SSL connection errors are part of day-to-day browsing. With HTTPS adoption well into the 90% figures across Google services, SSL-related bugs and application conflicts are inevitable. Managing SSL certificates can be tricky if you don’t adhere to the best practices. That’s why, as a website owner, you have to ensure proper SSL configuration.
In this article, we’ll cover the NET::ERR_SSL_PINNED_KEY_NOT_IN_CERT_CHAIN error in Google Chrome, a pretty rare issue caused by incorrect key pinning. Due to its complexity, only website owners can fix this problem. Moreover, you should be well versed in the key pinning specifics. We highly recommend you stop pinning keys unless you’re an expert.
For website owners, the best solution to this problem is a preventive one. Don’t pin keys unless you 100% know what you’re doing.
In theory, HTTP public key pinning (HPKP) was a promising security feature, but it failed in practice and has been swiftly removed from many modern browsers. The idea was to link a particular cryptographic public key with a specific server to reduce the risk of man-in-the-middle attacks.
However, pinning the right key to the certificate isn’t straightforward as you have to pin your keys and the keys for the rest of your certificate chain, except the root whose keys are already included in root stores.
When users visit your site, their browsers use the public keys to verify the signature of the primary certificate and trace it back to the intermediate then root certificate to complete the SSL handshake. If just one key is miss-pinned, browsers will display the NET::ERR_SSL_PINNED_KEY_NOT_IN_CERT_CHAIN error for Chrome, and its variants in other browsers.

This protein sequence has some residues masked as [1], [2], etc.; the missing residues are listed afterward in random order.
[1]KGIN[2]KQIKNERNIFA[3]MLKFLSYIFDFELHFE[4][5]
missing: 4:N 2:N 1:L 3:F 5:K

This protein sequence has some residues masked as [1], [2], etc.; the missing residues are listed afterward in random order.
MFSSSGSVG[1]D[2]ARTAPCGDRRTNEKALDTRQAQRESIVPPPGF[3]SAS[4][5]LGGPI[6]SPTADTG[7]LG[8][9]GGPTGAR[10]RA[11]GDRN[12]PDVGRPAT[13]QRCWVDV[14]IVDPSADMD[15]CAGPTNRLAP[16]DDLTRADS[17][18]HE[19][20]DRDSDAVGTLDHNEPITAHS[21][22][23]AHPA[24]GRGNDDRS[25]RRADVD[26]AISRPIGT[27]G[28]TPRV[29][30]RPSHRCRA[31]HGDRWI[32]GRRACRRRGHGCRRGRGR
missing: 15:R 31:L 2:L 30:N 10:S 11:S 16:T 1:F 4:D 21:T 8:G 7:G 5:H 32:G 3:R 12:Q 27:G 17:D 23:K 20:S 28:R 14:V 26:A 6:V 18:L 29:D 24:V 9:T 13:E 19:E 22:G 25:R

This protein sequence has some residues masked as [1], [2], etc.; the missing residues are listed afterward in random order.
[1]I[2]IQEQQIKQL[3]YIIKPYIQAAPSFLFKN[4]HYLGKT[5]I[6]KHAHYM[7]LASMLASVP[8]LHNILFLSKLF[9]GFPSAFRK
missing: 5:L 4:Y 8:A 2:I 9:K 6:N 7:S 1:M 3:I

Unless you work for a technologically advanced organization that pins keys for internal security protocols, the best advice we can give you is to not pin keys. Security experts advise against key pinning, but even if you tried to pin a key and ended up with an error on your website, the fix is simple. Reinstall your SSL certificate the proper way and enjoy bulletproof encryption. With the current SSL validity set at just one year, there’s no need to pin keys.
Unfortunately, if you face the NET::ERR_SSL_PINNED_KEY_NOT_IN_CERT_CHAIN error as a user, you can’t do much about it. The best option is to contact the site owner and let them know about the issue. But as we don’t want to leave you without a fix, we’ll present a solution that will require you to submit the domain name that is causing the error to Delete domain security policies in Chrome.
- Open your Chrome browser and type chrome://net-internals/#hsts in the URL box.
- Next, scroll down until you see Delete domain security policies.
- In the Domain box, submit the domain you can’t access and click delete.
- Restart the website and see if it works
The NET::ERR_SSL_PINNED_KEY_NOT_IN_CERT_CHAIN error is a perfect example of SSL certificate mismanagement. All SSL certs issued by trustworthy Certificate Authorities will work flawlessly if you follow the best installation practices. However, if you begin to tweak critical elements within your certificate, you’re playing with fire and asking for trouble. Key pinning is a complex process that is not worth your time and hassle. The best solution is to avoid key pinning.
If you find any inaccuracies, or you have details to add to this SSL tutorial, please feel free to send us your feedback at [email protected] Your input would be greatly appreciated! Thank you.